Authors: Marianne Wiggins

  • Last updated on December 10, 2021

American novelist and short-story writer

Author Works

Long Fiction:

Babe, 1975

Went South, 1980

Separate Checks, 1984

John Dollar, 1989

Eveless Eden, 1995

Almost Heaven, 1998

Evidence of Things Unseen, 2003

Short Fiction:

Herself in Love, and Other Stories, 1987

Learning Urdu, 1990

Bet They’ll Miss Us When We’re Gone, 1991


Of Scottish and Greek ancestry, Marianne Wiggins was born to John Wiggins and Mary Klonis. Her father was a grocer and preacher. She married Brian Porzak, a film distributor, on June 6, 1965, but divorced him in 1970. They had a daughter, Lara Porzak. Wiggins’s second marriage, to the Indian-born British writer Salman Rushdie on January 23, 1988, led to a few years of fame and controversy, not because of the marriage itself but for the religious edict issued by Iran’s Ayatollah Khomeini condemning Rushdie to death. Rushdie and Wiggins’s marriage ended in 1992.{$I[A]Wiggins, Marianne}{$I[geo]WOMEN;Wiggins, Marianne}{$I[geo]UNITED STATES;Wiggins, Marianne}{$I[tim]1947;Wiggins, Marianne}

Wiggins worked as a stockbroker in the early 1970’s. Before being known for marrying Rushdie, she had begun writing. Her first book, Babe, concerns a single mother raising a child and the challenges of single motherhood. This novel reflected Wiggins’s personal experience after her divorce, having to work and raise her daughter, Lara. Her debut was not widely reviewed.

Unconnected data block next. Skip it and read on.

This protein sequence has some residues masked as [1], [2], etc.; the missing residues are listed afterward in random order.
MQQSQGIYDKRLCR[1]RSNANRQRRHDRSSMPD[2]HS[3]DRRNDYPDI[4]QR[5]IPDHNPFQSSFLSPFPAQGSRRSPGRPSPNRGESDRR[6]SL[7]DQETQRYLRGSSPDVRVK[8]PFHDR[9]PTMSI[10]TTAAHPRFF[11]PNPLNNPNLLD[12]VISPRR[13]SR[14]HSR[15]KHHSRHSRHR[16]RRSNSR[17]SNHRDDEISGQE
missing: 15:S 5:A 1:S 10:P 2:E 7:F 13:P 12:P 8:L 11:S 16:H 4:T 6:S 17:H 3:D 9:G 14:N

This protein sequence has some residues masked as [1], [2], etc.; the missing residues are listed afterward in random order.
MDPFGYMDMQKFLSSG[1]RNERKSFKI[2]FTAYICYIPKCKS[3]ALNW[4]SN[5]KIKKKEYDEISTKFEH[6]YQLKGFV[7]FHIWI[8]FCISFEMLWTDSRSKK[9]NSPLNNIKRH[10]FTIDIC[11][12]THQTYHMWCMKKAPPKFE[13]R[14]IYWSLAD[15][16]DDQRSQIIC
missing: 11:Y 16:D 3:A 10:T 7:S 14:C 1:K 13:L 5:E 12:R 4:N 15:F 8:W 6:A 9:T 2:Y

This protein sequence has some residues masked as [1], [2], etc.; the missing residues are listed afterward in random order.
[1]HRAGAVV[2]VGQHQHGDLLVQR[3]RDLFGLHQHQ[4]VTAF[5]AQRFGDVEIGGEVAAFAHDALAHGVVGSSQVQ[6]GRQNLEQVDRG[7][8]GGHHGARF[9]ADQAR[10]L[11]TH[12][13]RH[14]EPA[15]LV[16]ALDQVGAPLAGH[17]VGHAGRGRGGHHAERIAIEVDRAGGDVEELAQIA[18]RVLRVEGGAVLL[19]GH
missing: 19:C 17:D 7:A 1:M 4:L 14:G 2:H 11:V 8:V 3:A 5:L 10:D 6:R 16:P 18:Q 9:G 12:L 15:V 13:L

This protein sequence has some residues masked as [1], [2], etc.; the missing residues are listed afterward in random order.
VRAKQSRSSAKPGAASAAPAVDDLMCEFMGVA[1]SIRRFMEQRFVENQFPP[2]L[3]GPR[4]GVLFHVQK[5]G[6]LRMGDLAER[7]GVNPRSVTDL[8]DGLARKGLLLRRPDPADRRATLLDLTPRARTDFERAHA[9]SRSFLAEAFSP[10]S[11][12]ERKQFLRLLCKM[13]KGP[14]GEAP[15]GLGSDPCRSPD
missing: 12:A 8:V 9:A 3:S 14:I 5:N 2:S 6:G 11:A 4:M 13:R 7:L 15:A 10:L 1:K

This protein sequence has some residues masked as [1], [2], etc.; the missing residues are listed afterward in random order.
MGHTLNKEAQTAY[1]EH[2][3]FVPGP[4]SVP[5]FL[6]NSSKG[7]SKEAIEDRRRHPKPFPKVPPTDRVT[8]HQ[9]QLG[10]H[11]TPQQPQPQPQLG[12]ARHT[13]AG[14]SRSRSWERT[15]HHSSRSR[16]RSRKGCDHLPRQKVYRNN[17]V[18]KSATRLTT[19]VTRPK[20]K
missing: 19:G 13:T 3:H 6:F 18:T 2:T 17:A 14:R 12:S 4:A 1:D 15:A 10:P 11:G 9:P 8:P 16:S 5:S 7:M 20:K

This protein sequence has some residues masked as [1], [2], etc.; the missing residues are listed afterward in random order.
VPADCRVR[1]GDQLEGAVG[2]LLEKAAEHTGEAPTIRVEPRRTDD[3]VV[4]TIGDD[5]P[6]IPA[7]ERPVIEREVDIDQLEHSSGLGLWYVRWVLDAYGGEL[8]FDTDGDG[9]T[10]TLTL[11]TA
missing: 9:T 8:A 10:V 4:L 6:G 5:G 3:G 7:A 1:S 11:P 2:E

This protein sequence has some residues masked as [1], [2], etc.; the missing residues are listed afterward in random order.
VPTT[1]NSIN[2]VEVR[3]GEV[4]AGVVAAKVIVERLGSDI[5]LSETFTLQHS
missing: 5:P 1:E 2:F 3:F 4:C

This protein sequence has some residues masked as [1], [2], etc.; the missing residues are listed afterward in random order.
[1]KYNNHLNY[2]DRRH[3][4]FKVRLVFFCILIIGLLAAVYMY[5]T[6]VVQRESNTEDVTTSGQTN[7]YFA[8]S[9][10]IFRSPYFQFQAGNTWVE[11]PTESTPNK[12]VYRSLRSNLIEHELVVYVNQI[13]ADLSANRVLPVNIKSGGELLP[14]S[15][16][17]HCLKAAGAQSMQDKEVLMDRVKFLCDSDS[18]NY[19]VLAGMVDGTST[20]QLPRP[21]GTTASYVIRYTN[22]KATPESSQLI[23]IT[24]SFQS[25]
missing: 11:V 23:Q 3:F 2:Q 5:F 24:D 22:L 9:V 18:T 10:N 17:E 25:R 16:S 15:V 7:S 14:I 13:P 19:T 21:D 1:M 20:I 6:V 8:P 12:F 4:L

After the novel’s publication, she and Lara lived in Martha’s Vineyard, where Wiggins wrote her next two novels, Went South and Separate Checks, and a collection of short stories titled Herself in Love. All of these deal with modern-day single women, mothers in love, and divorce. Again, some of the core issues of these works are reminiscent of Wiggins’s life circumstances. While the second novel did not receive much notice, the third book, Separate Checks, gained her considerable attention and critical acclaim.

Before experiencing the controversy surrounding Rushdie, Wiggins lived through her own cultural turmoil during her childhood in the United States. Growing up in Lancaster, Pennsylvania, she had a conservative and religious father who preached in a Protestant church (founded by her grandfather) every Sunday. At age nine, she was baptized into the Greek Orthodox religion of her mother. Her father later committed suicide. Wiggins harbored an aversion to all organized religion throughout her adulthood; these cultural concerns prevail in some of her works, in which organized religion is sometimes depicted as evil.

Wiggins moved to England and, about five years later, married Rushdie. After they had been married a year, the publication of Rushdie’s controversial book The Satanic Verses (1989) caused the Ayatollah Khomeini of Iran to issue a fatwa to his Shiite followers. This decree offered a reward of more than one million dollars for Rushdie’s death. The death sentence was imposed because Rushdie’s book was deemed offensive, blasphemous, and irreverent to Islam and to the world’s Muslim community. Wiggins and Rushdie were thereafter forced to live under the protection of the British government.

Wiggins was hardly mentioned in public statements at the many rallies in support of her husband. While the international attention made Rushdie and his book even more famous, Wiggins’s identity was somewhat subordinated during her husband’s debacle. As an author with feminist concerns, she decided that she had to continue her writing career, even without Rushdie by her side. After five months of residing underground and changing locations at a moment’s notice, Wiggins left hiding and went to live apart from her husband. A book tour to promote the publication of her novel John Dollar took her to the United States.